Sleep It Off: The Sleep-Weight Connection
A lack of quality sleep can affect your ability to lose weight
Say “Rock-a-bye-extra-kilos!” Did you know that lack of sleep can make it difficult to lose weight?
Several major studies have shown that sleep, or lack of it, affects a number of processes in the body linked with weight management, including the ability to process glucose effectively. If you’re doing all the right things, but still can’t seem to lose weight, it could be that you just need to sleep it off!
Read on and find out how a good night’s sleep can make all the difference to your body and your waistline.
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Losing sleep, gaining weight
Do you lose sleep over your weight? It might be time to try losing weight over your sleep!
According to a major study published in the Journal of the American Medical Association, lack of sleep can reduce the production of the hormone GH - a hormone that helps inhibit weight gain. GH plays an important role in controlling the proportions of fat and muscle. Having less of this hormone increases your chances of being overweight.
Lack of sleep can also affect the hormone leptin, which regulates the metabolism of carbohydrates and signals the body when it should feel full. When there are low levels of leptin, the body craves carbohydrates regardless of the amount of calories consumed. This can easily lead to weight gain.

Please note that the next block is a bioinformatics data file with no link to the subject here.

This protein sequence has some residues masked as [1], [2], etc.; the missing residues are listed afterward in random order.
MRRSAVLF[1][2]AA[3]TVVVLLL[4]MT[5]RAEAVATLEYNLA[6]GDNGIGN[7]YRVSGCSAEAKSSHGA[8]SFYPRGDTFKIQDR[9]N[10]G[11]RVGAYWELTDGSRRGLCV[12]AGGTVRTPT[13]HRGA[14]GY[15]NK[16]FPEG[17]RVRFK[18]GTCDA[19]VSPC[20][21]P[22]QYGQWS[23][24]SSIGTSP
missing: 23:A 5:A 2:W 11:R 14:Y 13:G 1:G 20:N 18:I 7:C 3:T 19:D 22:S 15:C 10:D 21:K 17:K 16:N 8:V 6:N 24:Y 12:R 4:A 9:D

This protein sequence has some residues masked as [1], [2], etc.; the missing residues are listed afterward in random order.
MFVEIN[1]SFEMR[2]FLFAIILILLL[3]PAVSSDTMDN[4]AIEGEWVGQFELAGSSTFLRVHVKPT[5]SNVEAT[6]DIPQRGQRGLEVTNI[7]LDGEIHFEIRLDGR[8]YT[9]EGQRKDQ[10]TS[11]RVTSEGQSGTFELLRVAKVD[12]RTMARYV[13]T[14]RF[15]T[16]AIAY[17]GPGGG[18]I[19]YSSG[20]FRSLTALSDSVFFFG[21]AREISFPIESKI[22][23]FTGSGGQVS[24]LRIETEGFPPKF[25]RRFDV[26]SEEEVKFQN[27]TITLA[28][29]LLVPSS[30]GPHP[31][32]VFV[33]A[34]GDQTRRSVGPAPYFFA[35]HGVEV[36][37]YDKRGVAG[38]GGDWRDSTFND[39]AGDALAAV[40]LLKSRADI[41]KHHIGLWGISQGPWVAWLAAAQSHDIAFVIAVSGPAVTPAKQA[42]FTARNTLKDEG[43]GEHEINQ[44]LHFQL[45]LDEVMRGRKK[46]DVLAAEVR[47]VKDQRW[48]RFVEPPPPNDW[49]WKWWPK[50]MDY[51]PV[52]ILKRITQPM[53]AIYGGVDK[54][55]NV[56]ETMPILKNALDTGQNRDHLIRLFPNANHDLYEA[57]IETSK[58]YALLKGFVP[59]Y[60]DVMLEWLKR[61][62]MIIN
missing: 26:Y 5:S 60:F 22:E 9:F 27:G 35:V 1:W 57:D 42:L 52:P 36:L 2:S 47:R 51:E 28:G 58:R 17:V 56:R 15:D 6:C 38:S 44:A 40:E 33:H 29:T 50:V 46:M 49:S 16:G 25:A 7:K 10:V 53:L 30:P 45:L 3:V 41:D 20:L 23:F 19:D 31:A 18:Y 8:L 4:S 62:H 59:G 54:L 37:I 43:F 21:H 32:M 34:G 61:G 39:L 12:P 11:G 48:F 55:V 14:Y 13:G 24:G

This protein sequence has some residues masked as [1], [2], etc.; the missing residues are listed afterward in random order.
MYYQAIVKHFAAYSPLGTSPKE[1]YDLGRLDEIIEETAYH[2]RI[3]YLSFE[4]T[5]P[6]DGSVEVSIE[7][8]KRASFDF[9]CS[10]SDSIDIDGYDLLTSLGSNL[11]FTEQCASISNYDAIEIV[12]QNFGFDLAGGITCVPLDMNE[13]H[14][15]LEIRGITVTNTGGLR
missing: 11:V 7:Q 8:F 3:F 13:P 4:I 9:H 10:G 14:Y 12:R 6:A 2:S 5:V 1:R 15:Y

On the other hand, studies show that if you get high amounts of REM sleep (deep or slow-wave) your evening cortisol levels are more likely to be well-balanced. The hormone cortisol also plays a role in regulating appetite. The more balanced your cortisol levels, the easier it is to control your appetite.
Lack of sleep and diabetes
Lack of sleep has also been shown to have diabetes-like effects on people.
One study showed that a sleep deficit of three to four hours for only one week can have adverse effects on basic metabolic functions, such as processing and storing carbohydrates, even if you're young and healthy.
The study suggests that without sufficient sleep your ability to process glucose can be affected so much that glucose levels can reach those associated with a pre-diabetic state.
The director of the study said she suspected that chronic sleep loss might hasten the onset, and increase the severity of, age-related ailments such as diabetes, hypertension, obesity, and memory loss.
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